"Yes, a full set that includes pillow cases."

"What color did you get?"

"They're white with a little pattern in them."

"How much?"

"Around sixty dollars for the set."

"Okay. What about my prescriptions?"

"I ordered your prescriptions. You should get them in the mail this week."

"Okay. What about Mother's Day? Do you want to come to the luncheon here?"

"Of course. Sign us up."

"Okay. And I have to tell you something. I had my blood pressure checked today and it was one hundred twenty-one over seventy-seven."

"That's terrific."

"I also got weighed and I've lost ten pounds."

"Wow. Good job."

Mom sounds pretty pleased with herself. She rides her scooter everywhere and walks between her bed and the bathroom with her walker. I know exercise isn't part of her weight-loss regimen. "How did you lose ten pounds?"

"I skipped desserts and cut everything else in half."

"How long did this take you?"

"About three months."

"Well, way to go."

"I'm drinking some Irish cream to celebrate. I have about one-fourth of the bottle left. Bye."

"Bye, Mom."


APRIL 23, 2014: IRENE

Irene calls. That's synchronicity. I put a note in the mail to her yesterday. She hasn't received it, yet. "I have a few moments and I decided to call you to catch up."

"It's great to hear from you, Irene. How's everything with you?"

"I'm busy getting our home ready to put it on the market, seeing my doctors, and weeding out what to give away and what to keep. I'm actually looking forward to moving into the assisted living facility in Grass Valley. I want my daughters to get their lives back."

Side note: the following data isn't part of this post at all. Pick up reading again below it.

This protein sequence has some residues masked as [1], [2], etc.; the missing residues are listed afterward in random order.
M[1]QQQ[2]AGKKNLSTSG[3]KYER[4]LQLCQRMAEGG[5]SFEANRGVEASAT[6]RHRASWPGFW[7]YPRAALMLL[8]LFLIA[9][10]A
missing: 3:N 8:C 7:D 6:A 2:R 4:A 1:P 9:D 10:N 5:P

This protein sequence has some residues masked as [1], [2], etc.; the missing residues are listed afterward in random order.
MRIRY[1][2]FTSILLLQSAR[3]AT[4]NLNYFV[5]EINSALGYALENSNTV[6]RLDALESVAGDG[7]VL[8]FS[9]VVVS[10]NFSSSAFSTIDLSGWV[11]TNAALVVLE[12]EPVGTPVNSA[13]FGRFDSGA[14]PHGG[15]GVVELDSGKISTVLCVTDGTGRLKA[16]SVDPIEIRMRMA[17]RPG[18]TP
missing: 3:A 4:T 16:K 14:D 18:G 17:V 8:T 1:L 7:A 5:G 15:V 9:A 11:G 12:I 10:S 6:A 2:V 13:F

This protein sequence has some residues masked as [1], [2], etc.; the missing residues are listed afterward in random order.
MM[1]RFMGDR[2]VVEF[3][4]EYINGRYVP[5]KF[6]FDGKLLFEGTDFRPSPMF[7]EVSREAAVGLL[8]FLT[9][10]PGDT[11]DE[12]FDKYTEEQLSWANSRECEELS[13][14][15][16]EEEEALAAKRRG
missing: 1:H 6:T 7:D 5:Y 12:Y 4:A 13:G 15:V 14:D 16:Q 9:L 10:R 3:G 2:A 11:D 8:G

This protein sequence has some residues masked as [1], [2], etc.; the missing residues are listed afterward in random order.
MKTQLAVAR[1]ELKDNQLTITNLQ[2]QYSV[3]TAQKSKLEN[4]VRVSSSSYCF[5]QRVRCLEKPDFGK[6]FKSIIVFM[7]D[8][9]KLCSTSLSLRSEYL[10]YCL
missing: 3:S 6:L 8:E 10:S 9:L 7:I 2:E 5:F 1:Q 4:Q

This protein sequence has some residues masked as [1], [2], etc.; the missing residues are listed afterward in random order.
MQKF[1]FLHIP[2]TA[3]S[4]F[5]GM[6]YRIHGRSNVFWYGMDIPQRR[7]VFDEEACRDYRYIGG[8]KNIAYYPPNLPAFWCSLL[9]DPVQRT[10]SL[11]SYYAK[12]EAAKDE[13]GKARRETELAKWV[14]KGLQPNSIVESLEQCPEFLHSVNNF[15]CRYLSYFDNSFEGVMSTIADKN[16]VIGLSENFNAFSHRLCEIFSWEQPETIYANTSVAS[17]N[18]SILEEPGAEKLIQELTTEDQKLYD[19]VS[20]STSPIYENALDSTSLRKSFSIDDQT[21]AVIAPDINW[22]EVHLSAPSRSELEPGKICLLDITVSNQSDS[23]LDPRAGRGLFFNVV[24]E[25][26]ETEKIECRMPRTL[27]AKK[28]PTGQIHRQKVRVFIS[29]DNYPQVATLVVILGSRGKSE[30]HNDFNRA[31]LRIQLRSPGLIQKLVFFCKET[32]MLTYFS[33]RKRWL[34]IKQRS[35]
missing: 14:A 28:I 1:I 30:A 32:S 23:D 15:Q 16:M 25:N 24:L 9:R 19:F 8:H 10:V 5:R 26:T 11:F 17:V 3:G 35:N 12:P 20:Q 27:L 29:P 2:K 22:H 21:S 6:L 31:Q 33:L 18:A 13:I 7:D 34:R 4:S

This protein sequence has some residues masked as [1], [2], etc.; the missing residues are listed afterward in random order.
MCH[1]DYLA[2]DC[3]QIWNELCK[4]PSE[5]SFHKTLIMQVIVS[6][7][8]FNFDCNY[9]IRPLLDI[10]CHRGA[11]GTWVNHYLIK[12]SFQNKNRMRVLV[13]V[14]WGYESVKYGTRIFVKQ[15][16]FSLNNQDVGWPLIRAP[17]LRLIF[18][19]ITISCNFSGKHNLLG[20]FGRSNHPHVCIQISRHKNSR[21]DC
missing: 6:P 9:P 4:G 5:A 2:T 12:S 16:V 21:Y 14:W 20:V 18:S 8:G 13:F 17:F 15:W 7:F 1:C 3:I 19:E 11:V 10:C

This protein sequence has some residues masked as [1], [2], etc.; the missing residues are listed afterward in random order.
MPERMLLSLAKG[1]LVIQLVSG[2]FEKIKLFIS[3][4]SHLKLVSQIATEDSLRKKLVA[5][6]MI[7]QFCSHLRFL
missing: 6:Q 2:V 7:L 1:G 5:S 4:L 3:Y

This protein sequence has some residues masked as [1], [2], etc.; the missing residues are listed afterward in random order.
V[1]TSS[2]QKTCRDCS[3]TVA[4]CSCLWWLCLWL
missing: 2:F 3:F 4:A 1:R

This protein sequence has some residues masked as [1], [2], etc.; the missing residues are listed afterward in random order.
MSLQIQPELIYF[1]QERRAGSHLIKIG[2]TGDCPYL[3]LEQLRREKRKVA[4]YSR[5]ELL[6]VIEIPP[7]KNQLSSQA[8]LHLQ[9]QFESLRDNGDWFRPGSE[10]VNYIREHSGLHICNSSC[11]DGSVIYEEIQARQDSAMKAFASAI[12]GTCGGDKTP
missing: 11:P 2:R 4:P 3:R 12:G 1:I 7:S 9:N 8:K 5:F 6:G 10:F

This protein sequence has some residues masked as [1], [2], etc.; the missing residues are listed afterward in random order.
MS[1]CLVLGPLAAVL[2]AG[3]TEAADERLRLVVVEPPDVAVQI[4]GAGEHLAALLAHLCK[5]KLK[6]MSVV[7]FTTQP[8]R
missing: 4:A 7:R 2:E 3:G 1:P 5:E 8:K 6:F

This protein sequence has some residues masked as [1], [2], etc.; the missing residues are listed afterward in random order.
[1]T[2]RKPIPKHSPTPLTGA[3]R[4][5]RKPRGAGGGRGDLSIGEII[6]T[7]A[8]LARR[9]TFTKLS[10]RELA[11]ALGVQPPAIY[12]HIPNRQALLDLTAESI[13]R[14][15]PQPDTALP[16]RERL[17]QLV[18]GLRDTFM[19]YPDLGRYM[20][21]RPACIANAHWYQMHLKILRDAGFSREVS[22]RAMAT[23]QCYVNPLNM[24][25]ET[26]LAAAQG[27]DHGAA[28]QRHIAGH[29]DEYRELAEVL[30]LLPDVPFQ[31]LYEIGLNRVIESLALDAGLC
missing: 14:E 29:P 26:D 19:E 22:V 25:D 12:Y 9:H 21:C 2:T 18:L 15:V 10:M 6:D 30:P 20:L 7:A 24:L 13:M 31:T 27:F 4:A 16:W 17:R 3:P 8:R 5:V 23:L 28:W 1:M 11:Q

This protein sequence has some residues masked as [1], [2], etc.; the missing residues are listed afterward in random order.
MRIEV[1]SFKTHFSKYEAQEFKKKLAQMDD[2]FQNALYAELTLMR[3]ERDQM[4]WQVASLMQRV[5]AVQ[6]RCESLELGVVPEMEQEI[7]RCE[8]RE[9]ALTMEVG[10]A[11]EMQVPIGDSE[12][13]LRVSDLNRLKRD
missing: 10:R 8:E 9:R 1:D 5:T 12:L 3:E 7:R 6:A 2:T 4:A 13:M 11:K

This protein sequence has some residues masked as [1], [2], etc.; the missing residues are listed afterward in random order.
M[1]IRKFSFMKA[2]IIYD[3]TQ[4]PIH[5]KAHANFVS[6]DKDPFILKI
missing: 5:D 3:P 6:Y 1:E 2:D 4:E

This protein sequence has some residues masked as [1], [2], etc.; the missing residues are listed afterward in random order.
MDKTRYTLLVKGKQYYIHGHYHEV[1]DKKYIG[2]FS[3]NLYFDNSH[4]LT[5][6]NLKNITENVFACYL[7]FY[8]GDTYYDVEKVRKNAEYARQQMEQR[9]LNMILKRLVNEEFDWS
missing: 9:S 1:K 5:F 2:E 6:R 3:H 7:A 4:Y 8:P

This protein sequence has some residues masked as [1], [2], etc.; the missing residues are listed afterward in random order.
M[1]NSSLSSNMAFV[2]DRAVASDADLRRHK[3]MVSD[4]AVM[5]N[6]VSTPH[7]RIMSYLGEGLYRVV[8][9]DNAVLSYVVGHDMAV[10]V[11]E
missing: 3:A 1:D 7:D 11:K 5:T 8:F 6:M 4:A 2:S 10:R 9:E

Irene's also preparing for heart surgery and back surgery in addition to managing her progressive MS. "I get really tired and just do a little every day. How are you?" I tell Irene about the trip to Bend and my mother's 96th birthday. "These sound like wonderful birthday celebrations."

We talk for an hour. Irene is less than a year away from losing her husband, Eddie. She turned 70 in February. "Dede, I think we have to keep positive attitudes and keep moving forward. Let's stay in touch. Okay?"

More than okay, Irene. More than okay.



I'm not looking forward to this. I'm in for my six-month check at the dentist. The hygienist is examining my tongue. "Have you noticed that the tip of your tongue is redder than the rest of your tongue?"

"Well, no, I haven't noticed." (I don't stand in front of the mirror with my tongue sticking out. Maybe I should.)

"Nothing to worry about. It's what we call 'deviant normal.'"

I like this term, "deviant normal." Shouldn't we all aspire to be deviant normal? To stand out? To not follow the crowd? To sometimes say, "Fuck you?"

"I think I may be deviant normal in more ways than the tip of my tongue. At least I hope I am."

The hygienist laughs. Sounds like other patients haven't told her they aspire to deviancy. She changes the topic. "It's been a year since we took X-rays of your teeth, so we will take X-rays today."

"Stop. Hold on." I'm practicing deviancy. "I've read studies linking dental X-rays to brain tumors. Nothing conclusive, but some experts are recommending receiving X-rays every two to three years instead of annually."

"Well, the radiation level in these X-rays is less than the radiation you'd get spending ten minutes in the sun. They're very safe."

After more discussion, the hygienist offers that I might opt to have X-rays every two years. "You know that X-rays may reveal problems that I can't detect visually."

"If you see something that concerns you, you'll let me know. Then, we can still take the X-rays, right?"

"Right." The dentist sits down next to me. I've never met this dentist and I don't know why she's not the same dentist I saw six months ago. The dentist concurs with the hygienist."You realize I can't see what X-rays might show."

"Yes, I realize. Let's take that risk."

The dentist pokes around in my mouth for less than three minutes. "I agree with the previous dentist. You should have treatments in four areas with receding gum lines. The teeth in these areas aren't protected by enamel. They can become infected."

"Are these fillings covered  by insurance?" I know they're not covered by insurance because I asked this question six months ago. I'm testing the waters. I'm being deviant.